AES Semigas


22 November 2023

Wolfspeed reports quarterly revenue, gross margin and EPS at high-end of guidance ranges

For its fiscal first-quarter 2024 (to end-September 2023), Wolfspeed Inc of Durham, NC, USA - which makes silicon carbide materials as well as silicon carbide (SiC) and gallium nitride (GaN) power-switching & RF semiconductor devices — has reported revenue from continuing operations of $197.4m, down 16.3% on $235.8m last quarter but up 4.2% on $189.4m a year ago.

This was above the midpoint of the updated guidance range of $185–205m, which was reduced from $220–240m after the announcement on 22 August that radio frequency business Wolfspeed RF is being sold to MACOM Technology Solutions Holdings Inc of Lowell, MA, USA for about $75m in cash (subject to a customary purchase price adjustment) plus 711,528 shares of MACOM common stock (valued at $50m based on its 30 trading day trailing average closing price through 21 August). “When the sale is finalized, we will have completed the path towards portfolio optimization that we’ve been on since 2018, when we were predominantly a lighting company,” notes chief financial officer Neill Reynolds. “Wolfspeed is now the world’s only pure-play vertically integrated silicon carbide company, and we can focus all our collective efforts on the silicon carbide materials and power device businesses.”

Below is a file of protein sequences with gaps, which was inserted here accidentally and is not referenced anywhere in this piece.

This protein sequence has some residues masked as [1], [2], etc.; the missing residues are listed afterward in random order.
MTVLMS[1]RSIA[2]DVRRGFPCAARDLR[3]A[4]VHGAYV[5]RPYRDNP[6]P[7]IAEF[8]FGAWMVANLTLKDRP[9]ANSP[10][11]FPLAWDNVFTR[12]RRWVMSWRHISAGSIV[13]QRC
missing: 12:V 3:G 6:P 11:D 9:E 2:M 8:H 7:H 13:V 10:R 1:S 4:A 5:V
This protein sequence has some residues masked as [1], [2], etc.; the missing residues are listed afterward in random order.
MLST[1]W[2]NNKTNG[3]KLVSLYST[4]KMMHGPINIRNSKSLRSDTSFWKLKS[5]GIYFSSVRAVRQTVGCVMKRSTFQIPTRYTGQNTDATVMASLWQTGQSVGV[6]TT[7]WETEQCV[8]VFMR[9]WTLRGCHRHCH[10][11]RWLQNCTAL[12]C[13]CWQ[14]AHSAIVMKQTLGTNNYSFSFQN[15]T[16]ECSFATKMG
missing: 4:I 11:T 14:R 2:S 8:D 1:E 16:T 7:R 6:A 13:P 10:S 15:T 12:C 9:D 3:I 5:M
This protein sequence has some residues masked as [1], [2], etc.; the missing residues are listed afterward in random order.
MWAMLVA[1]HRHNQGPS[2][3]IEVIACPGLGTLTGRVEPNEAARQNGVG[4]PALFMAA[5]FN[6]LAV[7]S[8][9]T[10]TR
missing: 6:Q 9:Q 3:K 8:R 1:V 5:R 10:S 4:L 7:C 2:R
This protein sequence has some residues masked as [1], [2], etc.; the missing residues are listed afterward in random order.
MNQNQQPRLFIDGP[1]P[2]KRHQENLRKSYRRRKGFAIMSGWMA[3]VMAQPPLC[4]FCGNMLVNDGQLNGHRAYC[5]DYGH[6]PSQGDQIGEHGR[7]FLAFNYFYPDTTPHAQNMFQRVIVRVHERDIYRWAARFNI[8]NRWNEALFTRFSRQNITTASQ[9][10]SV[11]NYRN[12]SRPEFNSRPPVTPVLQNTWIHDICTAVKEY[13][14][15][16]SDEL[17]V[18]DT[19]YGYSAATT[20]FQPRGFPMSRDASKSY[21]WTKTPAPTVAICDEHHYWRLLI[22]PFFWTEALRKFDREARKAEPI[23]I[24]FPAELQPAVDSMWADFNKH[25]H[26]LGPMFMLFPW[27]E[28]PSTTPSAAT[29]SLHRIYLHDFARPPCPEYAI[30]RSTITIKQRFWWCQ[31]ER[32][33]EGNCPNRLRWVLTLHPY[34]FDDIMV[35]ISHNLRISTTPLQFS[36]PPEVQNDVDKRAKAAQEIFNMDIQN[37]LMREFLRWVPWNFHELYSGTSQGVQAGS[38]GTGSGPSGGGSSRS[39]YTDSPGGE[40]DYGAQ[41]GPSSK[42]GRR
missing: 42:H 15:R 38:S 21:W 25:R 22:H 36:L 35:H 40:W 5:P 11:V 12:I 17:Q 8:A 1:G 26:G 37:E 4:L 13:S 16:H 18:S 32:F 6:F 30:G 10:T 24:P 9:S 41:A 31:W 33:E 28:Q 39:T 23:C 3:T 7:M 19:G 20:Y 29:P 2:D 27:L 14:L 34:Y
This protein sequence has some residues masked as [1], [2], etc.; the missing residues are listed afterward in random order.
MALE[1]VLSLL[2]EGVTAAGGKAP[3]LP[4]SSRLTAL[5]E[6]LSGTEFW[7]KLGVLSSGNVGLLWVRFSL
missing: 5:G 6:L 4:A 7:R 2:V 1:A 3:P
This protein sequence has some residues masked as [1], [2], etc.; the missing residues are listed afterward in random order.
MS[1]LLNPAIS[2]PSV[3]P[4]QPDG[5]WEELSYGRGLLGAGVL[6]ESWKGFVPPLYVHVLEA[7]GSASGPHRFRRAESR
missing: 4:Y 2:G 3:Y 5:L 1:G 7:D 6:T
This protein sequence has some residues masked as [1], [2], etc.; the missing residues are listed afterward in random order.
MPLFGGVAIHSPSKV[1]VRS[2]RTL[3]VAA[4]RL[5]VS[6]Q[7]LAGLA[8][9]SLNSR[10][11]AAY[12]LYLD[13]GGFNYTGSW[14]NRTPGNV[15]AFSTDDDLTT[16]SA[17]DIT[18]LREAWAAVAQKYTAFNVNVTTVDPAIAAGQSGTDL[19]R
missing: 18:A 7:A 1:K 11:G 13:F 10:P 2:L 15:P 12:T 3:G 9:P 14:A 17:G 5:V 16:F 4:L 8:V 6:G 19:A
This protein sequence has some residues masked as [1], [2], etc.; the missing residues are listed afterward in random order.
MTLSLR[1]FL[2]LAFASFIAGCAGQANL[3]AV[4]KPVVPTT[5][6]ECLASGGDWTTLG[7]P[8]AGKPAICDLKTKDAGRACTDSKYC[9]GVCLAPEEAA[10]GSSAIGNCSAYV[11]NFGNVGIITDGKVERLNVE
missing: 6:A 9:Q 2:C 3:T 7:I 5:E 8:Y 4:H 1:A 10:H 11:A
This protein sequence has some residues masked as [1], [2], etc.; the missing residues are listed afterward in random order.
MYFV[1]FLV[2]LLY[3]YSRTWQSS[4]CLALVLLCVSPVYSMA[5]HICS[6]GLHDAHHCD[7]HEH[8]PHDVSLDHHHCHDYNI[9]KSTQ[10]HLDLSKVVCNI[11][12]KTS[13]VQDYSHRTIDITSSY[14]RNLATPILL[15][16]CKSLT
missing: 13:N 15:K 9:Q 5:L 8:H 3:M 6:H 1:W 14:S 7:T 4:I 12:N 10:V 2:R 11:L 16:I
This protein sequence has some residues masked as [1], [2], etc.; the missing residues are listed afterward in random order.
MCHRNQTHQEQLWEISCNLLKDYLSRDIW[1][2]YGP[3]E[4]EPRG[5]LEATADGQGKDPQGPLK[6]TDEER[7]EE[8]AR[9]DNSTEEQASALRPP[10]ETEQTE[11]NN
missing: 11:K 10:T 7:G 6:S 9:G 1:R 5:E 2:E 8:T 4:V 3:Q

Power Products revenue was $101.2m, down 3.2% on $104.5m a year ago. Of this, the new Mohawk Valley Fab contributed $4m in revenue, up from $1m last quarter. “Power device revenue was impacted by slower industrial and energy demand, primarily in China and the broader Asian market,” says Reynolds (adding that China represents about 20% of total company revenue, primarily in the industrial and energy space). This was partially offset by the revenue ramp from the Mohawk Valley Fab.

In contrast, Materials Product revenue was $96.2m, up 13.3% on $84.9m a year ago. “Materials 150mm substrate revenue achieved a record quarter, above our expectations, driven by continued strong demand and record manufacturing performance by our Durham materials operations team,” says Reynolds.